4.  Eggs.  Boiled, over-easy, scrambled, omelet, or fried in a sandwich, my kids will eat them.  However, their favorite is in a breakfast burrito.  Simply melt a sprinkle of cheddar cheese in a tortilla in the microwave, then wrap it around some scrambled eggs and green pepper.  They gobble it up in minutes.

5.  Biscuits and gravy.  Not the healthiest option, but it is oh so good.  We're pig farmers for crying out loud.  We must have sausage and bacon on the menu sometimes!  To make it a wee bit healthier, I use skim milk to make the gravy.  And really, if you're going to have sausage, ours is about as healthy as it gets. 

6.  Waffles.  This is Dad's pick.  He is the waffle maker in the house.  He uses a mix.  Syrup is consumed.  Fortunately, we don't keep whipped cream in the house, so that isn't an option.  Otherwise, it would surely be on there, too.

7.  For Easter we have monkey bread.  Talk about a whole mess of sinful yumminess.  Absolutely nothing healthy about it.  Nothing but canned biscuits, sugar, brown sugar, butter, and the go to spice, cinnamon.

8.  Bagels.  The kids do love a good bagel.  I only buy the whole wheat kind, so they are healthier.  Plus, they don't use butter, just peanut butter on them.  The little boys also sprinkle raisins on the peanut butter for some added healthy.  With a cold glass of milk, the kids are super happy.

9.  Bacon can be added to any of the breakfast options above.  TIP:  Bake the bacon in a 350 degree oven, flipping once.  You won't risk splattering anyone with grease, and it gets that bacon nice and crispy. 

So, my breakfast cafe dream is kinda being met.  And as in my dream cafe, the kitchen closes at 11:00.  The big kids are on their own for lunch. 

What sorts of things do your kids have for breakfast?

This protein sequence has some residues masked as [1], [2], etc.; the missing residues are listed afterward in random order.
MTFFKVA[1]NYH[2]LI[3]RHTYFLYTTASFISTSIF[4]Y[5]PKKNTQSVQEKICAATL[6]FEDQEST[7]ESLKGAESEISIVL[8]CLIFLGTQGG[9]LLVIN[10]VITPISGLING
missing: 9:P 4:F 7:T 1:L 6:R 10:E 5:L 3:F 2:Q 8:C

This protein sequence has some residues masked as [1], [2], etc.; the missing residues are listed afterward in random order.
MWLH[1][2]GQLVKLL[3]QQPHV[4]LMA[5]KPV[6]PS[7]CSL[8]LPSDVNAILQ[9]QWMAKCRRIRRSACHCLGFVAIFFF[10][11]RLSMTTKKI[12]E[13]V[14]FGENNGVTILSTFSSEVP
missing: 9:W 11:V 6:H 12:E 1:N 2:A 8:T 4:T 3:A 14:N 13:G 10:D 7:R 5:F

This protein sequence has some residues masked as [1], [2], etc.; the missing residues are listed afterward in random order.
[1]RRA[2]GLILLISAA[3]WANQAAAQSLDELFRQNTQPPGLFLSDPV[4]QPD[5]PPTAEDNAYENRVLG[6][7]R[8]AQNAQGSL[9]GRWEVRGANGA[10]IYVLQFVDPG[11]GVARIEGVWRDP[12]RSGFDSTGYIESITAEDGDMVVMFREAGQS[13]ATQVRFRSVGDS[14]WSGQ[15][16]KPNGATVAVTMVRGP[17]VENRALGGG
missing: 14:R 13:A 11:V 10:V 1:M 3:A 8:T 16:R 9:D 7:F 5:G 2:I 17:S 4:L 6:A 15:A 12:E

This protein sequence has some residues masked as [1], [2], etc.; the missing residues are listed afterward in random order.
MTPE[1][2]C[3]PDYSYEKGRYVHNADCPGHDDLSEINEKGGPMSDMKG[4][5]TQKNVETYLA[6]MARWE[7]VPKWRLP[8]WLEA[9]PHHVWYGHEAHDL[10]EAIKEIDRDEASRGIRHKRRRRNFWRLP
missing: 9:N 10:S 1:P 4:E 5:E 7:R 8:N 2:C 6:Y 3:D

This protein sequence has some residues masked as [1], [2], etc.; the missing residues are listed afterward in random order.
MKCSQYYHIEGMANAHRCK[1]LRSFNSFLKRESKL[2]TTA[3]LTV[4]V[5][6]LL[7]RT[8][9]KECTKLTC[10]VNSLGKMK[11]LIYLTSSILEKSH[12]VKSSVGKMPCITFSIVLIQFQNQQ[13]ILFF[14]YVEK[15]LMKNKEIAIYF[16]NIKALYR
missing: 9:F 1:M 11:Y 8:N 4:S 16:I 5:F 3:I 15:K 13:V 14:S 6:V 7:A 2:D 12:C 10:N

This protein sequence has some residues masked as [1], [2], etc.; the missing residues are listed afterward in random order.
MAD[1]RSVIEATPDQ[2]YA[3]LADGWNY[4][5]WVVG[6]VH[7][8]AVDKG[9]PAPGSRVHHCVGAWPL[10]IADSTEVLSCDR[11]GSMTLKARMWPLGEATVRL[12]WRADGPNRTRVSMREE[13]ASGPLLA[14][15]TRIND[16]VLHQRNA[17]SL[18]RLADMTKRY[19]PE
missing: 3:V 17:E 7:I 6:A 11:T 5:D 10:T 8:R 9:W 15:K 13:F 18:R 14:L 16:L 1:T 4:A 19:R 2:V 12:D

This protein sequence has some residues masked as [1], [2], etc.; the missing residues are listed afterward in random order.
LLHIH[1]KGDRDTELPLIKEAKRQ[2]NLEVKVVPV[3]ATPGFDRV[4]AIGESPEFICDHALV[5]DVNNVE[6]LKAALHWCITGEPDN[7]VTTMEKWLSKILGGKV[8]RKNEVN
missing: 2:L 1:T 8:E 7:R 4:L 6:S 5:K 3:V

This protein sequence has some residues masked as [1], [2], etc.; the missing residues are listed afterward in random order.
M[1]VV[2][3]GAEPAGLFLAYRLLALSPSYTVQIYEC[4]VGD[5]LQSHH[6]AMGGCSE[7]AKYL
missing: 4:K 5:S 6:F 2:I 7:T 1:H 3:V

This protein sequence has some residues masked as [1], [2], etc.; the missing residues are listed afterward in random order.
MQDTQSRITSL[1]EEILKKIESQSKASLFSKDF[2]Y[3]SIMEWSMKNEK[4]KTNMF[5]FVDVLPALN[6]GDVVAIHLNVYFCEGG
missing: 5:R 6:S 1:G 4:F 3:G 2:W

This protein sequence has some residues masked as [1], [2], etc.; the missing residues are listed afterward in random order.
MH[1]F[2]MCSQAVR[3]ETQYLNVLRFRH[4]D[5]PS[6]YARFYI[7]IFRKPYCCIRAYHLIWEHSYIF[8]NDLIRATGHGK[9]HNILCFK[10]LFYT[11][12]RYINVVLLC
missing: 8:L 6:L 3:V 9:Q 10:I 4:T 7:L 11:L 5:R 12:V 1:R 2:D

What choices have you made?  What choices have your children had to make?

I always like to hear how other families do things!

Have a lovely day!


  1. Thank you for this great post. I've been struggling with missing teaching lately, so your post about choices was timely for me.

    Great breakfasts too. I usually just have cereal (Raisin Bran or Kashi), so these are good suggestions. My hubby is up and gone before I get up, so I don't make him breakfast. He has a slimfast shake for breakfast. Lucky him. I do plan on trying to cook a breakfast at least once or twic a week though as my son gets older.

    I think it's great you have your kids focus on one sport. I know so many people (my own siblings) that have their kids doing so many things, that the poor kids are completely burned out.

  2. Thank you, Suzie.
    My husband doesn't eat breakfast, except maybe one pancake on Saturday morning. My grandma got on my case for years and years that I didn't make him a hot breakfast every morning. She just couldn't understand that he didn't want to eat.
    As much as we all like soccer, I am glad that they play volleyball or basketball in the winter. It's good to use different muscles sometimes.

  3. Oh my gracious, you are making me HUNGRY!!! Off to make my own breakfast burrito (for a pre-dinner snack, that is;)

  4. Christine, do you need any eggs for that burrito? I know someone who has some really good free-range chicken eggs!